Erin L. Sheley, George Washington University School of Law, has published Doubled Jeopardy: The Condemned Woman as Historical Relic at 24 Law and Literature 211 (2014). Here is the abstract. 

This article explores how Sir Walter Scott's fictional condemned women serve as relics through which a history of evolving British legal authority becomes present and legible. It argues that Scott's treatment of gender aestheticizes a particular concept of and reaction to the condemned woman in the context of the common law tradition generally. Using the backdrop of eighteenth century penal practice, it also shows how Scott establishes the female condemned body as an object necessarily fixed in time in order to contemplate legal change through a historically controlled process. The first part of the article considers the late eighteenth century movement to abolish the punishment of burning at the stake for women convicted of treason, and the extent to which competing understandings of chivalry reified an entire history of penal practice into the body of the burned woman. The second part argues that the interrelations between archaic practice and evolved norm which characterize the precedent-based common law system are dramatized in the fixed, idealized bodies of Constance de Beverly and Rebecca of York through which Scott acknowledges the implicit need for legal change over time, while simultaneously legitimizing adherence to a chivalric tradition.

Download the article from SSRN at the link. 

George IV's "Great Matter"

Erin L. Sheley, George Washington University School of Law, is publishing Adultery, Criminality, and the Myth of English Sovereignty in volume 11 of Law, Culture, and the Humanities. Here is the abstract.

This article argues that in Britain over the course of the eighteenth and nineteenth centuries, the understanding of adultery as a tort was complicated by an accompanying discourse of what I will call “quasi-criminality.” Specifically — while formally trivialized — adultery remained linked to a threat to British kingship. The tension between the weight of relevant monarchical history and the absence of contemporary criminal enforcement created a new cultural narrative about adultery which attempted, itself, to serve a penal function. Examining the development of this discourse alongside the relevant law illuminates the complex social process through which public and private wrongs become distinguished — or conflated.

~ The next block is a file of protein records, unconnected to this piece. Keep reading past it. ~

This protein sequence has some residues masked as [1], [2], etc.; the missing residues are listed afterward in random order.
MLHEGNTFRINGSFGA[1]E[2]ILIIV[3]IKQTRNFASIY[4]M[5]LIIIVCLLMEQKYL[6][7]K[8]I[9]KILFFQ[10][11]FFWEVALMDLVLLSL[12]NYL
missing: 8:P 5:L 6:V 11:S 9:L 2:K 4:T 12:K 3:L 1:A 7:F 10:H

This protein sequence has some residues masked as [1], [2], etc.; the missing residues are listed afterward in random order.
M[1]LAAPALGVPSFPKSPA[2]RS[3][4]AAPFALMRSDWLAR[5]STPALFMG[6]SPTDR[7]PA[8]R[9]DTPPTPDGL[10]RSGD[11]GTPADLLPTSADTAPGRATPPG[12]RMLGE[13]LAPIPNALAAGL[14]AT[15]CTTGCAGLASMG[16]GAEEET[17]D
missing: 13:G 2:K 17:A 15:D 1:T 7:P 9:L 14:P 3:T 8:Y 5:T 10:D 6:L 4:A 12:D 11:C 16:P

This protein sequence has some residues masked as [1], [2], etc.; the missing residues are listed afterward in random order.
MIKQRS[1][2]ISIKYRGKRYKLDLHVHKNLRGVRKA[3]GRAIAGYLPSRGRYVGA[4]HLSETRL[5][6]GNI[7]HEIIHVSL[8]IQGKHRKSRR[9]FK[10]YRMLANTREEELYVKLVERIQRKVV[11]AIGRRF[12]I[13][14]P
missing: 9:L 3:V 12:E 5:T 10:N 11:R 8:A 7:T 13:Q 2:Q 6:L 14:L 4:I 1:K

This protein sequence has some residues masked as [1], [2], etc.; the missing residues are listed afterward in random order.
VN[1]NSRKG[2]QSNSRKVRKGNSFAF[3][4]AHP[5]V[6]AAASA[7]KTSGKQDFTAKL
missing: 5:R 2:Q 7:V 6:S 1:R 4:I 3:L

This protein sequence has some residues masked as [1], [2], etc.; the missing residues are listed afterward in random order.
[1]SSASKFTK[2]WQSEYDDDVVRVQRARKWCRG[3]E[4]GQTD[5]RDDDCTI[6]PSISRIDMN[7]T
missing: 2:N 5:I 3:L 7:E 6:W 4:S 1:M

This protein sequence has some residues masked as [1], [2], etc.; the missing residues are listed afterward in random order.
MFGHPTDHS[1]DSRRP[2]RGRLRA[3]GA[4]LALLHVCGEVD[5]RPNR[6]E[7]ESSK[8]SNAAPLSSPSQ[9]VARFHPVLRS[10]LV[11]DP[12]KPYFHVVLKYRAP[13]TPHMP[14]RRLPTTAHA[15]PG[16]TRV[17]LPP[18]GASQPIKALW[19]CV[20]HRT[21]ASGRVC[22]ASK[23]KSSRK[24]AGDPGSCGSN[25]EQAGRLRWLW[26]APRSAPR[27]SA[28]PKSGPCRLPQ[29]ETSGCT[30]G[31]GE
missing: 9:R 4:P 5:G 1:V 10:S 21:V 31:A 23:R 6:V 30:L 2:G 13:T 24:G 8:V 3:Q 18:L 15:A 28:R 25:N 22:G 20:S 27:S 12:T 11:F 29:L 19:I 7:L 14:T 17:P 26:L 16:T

Download the article from SSRN at the link. 

October 22, 2014

Testamentary Manumission In New Jersey in the Early Republic

Stuart Gold, Rutgers, the State University of New Jersey, has published The 'Gift' of Liberty: Testamentary Manumission in New Jersey - 1791-1805 in volume 15 of Rutgers Race and the Law Review (2014). Here is the abstract.

This paper explores the process of manumission by will in Early Republic New Jersey between 1791 and 1805. The paper reviews the legal mechanisms available for manumission in New Jersey during this period, and places New Jersey's manumission process in context with its sister states of New York and Pennsylvania. The primary focus of the paper is a detailed analysis of the various schemes of manumission employed by testators, as well as geographical and gender differences in detecting patterns for manumission.
Download the article from SSRN at the link.

Stories and Rules

Stephen Paskey, State University of New York, Buffalo, Law School, has published Law Is Made of Stories: Erasing the False Dichotomy between Stories and Legal Rules in volume 11 of Legal Communication & Rhetoric (2014). Here is the abstract.

When lawyers think of legal analysis, they think chiefly of logic and reason. Stories are secondary. As Michael Smith explains, our legal system “is not founded on narrative reasoning” but on “a commitment to the rule of law.” The article suggests that this dichotomy between “rule-based reasoning” and “narrative reasoning” is false, and that narrative and stories are central to legal reasoning, including rule-based reasoning. In doing so, the article uses literary narrative theory to show that every governing legal rule has the structure of a “stock story”: the elements of the rule correspond to elements of a story. It follows that lawyers do not rely on stories simply because they are persuasive. They do so because a story is literally embedded in the structure of governing rules, and those rules can be satisfied only by telling a story. Thus, many analytical moves we label “rule-based reasoning” can be understood as a type of narrative reasoning, in which a client’s story is compared to and contrasted with the stock story embedded in the rule.

Download the article from SSRN at the link. 

October 21, 2014

At Cardozo: An Important Discussion on the Holocaust, Genocide, and Human Rights, October 30, 2014

From the Cardozo School of Law: